During this time of the year we find ourselves pulled in many different directions and away from our Lord's house.  We crave rest, but we don't find it in our numerous activities.  If anything, we become more tired and stressed out than before.  We lose sight of the Christ child on Christ's Mass Day—on Christmas Day.  We are in great danger of having stockings full of stuff while leaving our souls empty of salvation.  With that spiritual bankruptcy comes the knowledge that we have a debt no loan or credit card could repay.  We need to cry out to our Lord, "Hosanna!" We do so not entirely as act of praise but also as a cry for mercy, that He would save us now.

It is for this reason that Jesus came into the world: to save us from our sins, living up to His Name.  It is for this reason that Jesus came into this world in all humility, born like one of us and in a barn, lying in a feeding trough because there was no room for Him, Mary, and Joseph in the inn.  It is for this reason that Jesus made His triumphal entry into Jerusalem: to come and fulfill and complete the prophecies spoken of Him in a matter of days.  He accepted the cheers on Palm Sunday and the jeers on Good Friday—for us!  He was stricken, smitten, and afflicted—for us!  He willingly took on the crown of thorns, the whipping, and the beatings—for us!  He bled and died—for us, to take our sins away!  This is why we by the Holy Spirit confess in the Nicene Creed our Lord and Savior, Jesus Christ, "who for us men and for our salvation came down from heaven and was incarnate [made flesh] by the Holy Spirit of the Virgin Mary and was made man and was crucified for us under Pontius Pilate.  He suffered and was buried."  This would not be much of a confession of faith had it ended right there.  But on "the third day," we continue to confess, Jesus "rose again according to the Scriptures."  His new life is our new life, too!  By His glorious resurrection from the dead, Jesus opened to us eternal life in heaven—open to us and to all believers in Him as Savior and Lord.  In heaven we will forever dine at the heavenly Feast He has prepared for us, who will forever sing, "Blessed is He who comes in the Name of the Lord.  Hosanna in the highest!"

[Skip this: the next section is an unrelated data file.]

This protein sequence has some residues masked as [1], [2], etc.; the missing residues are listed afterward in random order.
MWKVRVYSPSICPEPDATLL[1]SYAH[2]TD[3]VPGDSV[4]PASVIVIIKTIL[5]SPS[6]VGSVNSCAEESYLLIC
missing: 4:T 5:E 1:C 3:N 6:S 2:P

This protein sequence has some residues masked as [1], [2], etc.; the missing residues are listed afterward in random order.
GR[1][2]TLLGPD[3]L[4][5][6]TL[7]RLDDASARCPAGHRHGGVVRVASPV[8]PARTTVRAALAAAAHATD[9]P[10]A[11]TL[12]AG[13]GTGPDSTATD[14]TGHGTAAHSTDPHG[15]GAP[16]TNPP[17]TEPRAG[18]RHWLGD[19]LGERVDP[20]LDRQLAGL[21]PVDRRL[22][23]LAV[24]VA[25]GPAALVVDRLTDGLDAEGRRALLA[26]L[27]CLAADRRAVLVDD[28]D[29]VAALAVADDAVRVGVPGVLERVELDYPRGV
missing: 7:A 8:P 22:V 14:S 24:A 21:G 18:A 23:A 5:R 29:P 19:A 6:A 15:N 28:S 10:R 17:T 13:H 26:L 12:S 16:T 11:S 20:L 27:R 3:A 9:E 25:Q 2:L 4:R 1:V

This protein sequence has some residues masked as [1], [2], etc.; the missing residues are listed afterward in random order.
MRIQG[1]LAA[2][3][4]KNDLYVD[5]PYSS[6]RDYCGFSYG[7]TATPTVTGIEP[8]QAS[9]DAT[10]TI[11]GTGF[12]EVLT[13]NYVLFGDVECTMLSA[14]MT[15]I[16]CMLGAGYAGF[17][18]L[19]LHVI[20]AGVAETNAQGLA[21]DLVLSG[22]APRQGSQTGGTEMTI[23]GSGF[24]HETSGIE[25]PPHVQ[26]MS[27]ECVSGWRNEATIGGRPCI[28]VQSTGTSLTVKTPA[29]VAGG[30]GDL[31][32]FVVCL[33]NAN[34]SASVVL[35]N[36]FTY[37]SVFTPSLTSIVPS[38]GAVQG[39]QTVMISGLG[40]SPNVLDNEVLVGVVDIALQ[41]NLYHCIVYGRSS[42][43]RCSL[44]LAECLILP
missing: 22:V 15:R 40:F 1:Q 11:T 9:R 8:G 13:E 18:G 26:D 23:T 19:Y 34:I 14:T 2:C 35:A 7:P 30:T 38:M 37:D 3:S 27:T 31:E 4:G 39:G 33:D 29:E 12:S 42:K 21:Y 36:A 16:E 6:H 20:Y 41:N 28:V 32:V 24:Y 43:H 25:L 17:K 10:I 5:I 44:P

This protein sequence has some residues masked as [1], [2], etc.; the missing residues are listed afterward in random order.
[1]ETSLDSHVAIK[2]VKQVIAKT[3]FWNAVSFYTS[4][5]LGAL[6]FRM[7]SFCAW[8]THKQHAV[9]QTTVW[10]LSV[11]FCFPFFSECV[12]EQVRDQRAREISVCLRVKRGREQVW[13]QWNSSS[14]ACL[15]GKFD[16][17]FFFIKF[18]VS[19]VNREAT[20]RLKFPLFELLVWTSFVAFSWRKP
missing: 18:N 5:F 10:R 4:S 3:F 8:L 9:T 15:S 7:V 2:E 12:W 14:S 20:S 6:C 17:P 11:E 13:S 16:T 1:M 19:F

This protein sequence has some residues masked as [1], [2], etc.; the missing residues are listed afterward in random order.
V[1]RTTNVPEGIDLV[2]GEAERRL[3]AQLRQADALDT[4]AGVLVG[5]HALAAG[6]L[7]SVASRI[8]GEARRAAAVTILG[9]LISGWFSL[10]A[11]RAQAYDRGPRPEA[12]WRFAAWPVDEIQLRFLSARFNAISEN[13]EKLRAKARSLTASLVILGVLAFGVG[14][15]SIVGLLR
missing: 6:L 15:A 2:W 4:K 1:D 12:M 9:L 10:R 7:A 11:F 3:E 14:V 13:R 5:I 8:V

It is this song of the angels, archangels, and all the company of heaven that we sing this day and every time we are about to receive the Supper, a foretaste of the Feast to come.  "Heaven and earth are full of Your glory," we sing as our Lord comes down to us, coming to His house, to His Table, bringing all of heaven with Him so that we might partake with the angels and those who have gone before us in the faith—the Apostles, Evangelists, Prophets, Church Fathers, martyrs, the spouse to whom we were married for 50 blessed years, the grandparent we dearly miss, and the friend who died tragically.  They will all be here with us, eating and drinking with us as we gather around our Lord's Table, singing the hymn they forever sing in heaven—the Sanctus.

In the history of the choral Mass, this hymn was regarded by composers as two separate pieces: the Sanctus ("Holy") and the Benedictus ("Blessed is He").  We sing these together as one great hymn because they flow from one to the other and are forever connected by the Word who became flesh—Jesus Christ—in His body and blood.  Let us prepare to receive Him who comes to us in Word and Sacrament.  Let us during this Advent season prepare to celebrate His birth.  Let us now and always prepare to meet Him at the time appointed for His return on the Last Day.  Let us prepare by confessing our sins to God our Father, seeking His forgiveness for Jesus' sake, and by singing this great hymn, proclaiming Jesus' holiness and omnipresence, lifting up our hosannas as cries for mercy and as ascriptions of praise, and announcing that He is blessed who comes in the Name of the Lord.  Hosanna in the highest indeed.  Even so, come, Lord Jesus! 

In the Name of the Father and of the + Son and of the Holy Spirit.  Amen.